How To Write A Query Letter

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Tag: Queries

Michael discusses the basics of writing a query letter.

What follows is by no means dictating the only method a writer should use to query us or any other agent. There are as many ways to write such an introduction as there are writers. As with any advice, use whatever seems useful, discard whatever is not, and try to find a way to make the letter you send as vivid with your own voice and style as you can make it.

I see the cover letter as a way for me to get context about the book, sure—but also about the writer: who she is, where she comes from, and why this manuscript matters to her.

Download: HowToQueryLetter


Address it however you address letters. Obviously, email requires different treatments. What you see here is … [more]

paper-stackA few months ago, when we Crows were newly hatched, I wrote a post about how our submission guidelines ask for 20 pages with your queries. At the time, I was unsure whether or not this was the best way to go, more because of how long it would take me to read through them than what it meant for you. What can I say, I’m selfish.

Now that we’ve been at this for a little while, I’ve come to find 20 pages plus a synopsis is perfect for my needs. The query gives me a general idea of who you are and what the book is about, and the 20 pages is just enough for me to decide I’m either not feeling it or I absolutely have to read on. Granted, sometimes I like … [more]

mixedSo I am at last turning to queries. (Sorry to those who have been waiting; I haven’t been idle, honest!) And, perhaps because I am reading tons of queries, my thoughts turned back to when I started in children’s books, as an assistant at Harcourt Brace Jovanovich.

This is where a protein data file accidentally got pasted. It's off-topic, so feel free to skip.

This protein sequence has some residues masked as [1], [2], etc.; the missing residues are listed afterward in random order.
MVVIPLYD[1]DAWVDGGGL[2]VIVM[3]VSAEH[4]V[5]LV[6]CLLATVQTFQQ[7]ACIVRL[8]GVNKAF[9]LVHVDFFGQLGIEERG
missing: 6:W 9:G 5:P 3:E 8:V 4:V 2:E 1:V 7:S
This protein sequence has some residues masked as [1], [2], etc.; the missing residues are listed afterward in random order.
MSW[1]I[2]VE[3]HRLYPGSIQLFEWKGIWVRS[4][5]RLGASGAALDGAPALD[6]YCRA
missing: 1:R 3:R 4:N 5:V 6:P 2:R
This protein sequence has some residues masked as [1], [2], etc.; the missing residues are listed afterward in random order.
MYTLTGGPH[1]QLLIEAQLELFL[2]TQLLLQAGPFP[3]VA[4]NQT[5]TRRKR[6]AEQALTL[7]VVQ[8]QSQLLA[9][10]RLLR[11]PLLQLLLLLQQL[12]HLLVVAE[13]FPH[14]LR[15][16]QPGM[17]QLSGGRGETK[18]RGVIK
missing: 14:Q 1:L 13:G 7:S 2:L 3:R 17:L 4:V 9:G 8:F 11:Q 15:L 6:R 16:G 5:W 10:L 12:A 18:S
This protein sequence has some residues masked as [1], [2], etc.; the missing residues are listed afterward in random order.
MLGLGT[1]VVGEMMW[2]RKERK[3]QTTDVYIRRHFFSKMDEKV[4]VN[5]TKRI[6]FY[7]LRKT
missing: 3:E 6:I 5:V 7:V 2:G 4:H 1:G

The slush at Harcourt was read by a sweet, gracious writer named Joan Bowden, who came in once a week, plowed through the hundreds of submissions, and returned them to the authors, 99% of the time with a form reject. When she found a particularly funny sentence in a query, she’d cut it out and tape it to a scroll at the entrance to her cubicle. I photocopied that scroll but have somehow lost the other pages in my many moves; I have only one sheet. I offer … [more]


Before I got into publishing, maintaining my social network pages was easy. I joined Facebook in 2005, a bygone era where the most I had to worry about was whether or not my profile picture made me look chubby.

When I was lucky enough to land a job in publishing, I suddenly realized that my Facebook profile was filled with material I didn’t exactly want every writer out there to see: three years worth of immature jokes shared with college friends, photos of me in silly costumes from various Halloween parties, and links to off-color material that made me laugh. I decided the day I became an agent that I was going to maintain Facebook only for my personal use. If I didn’t know you or want every piece of information on my profile to … [more]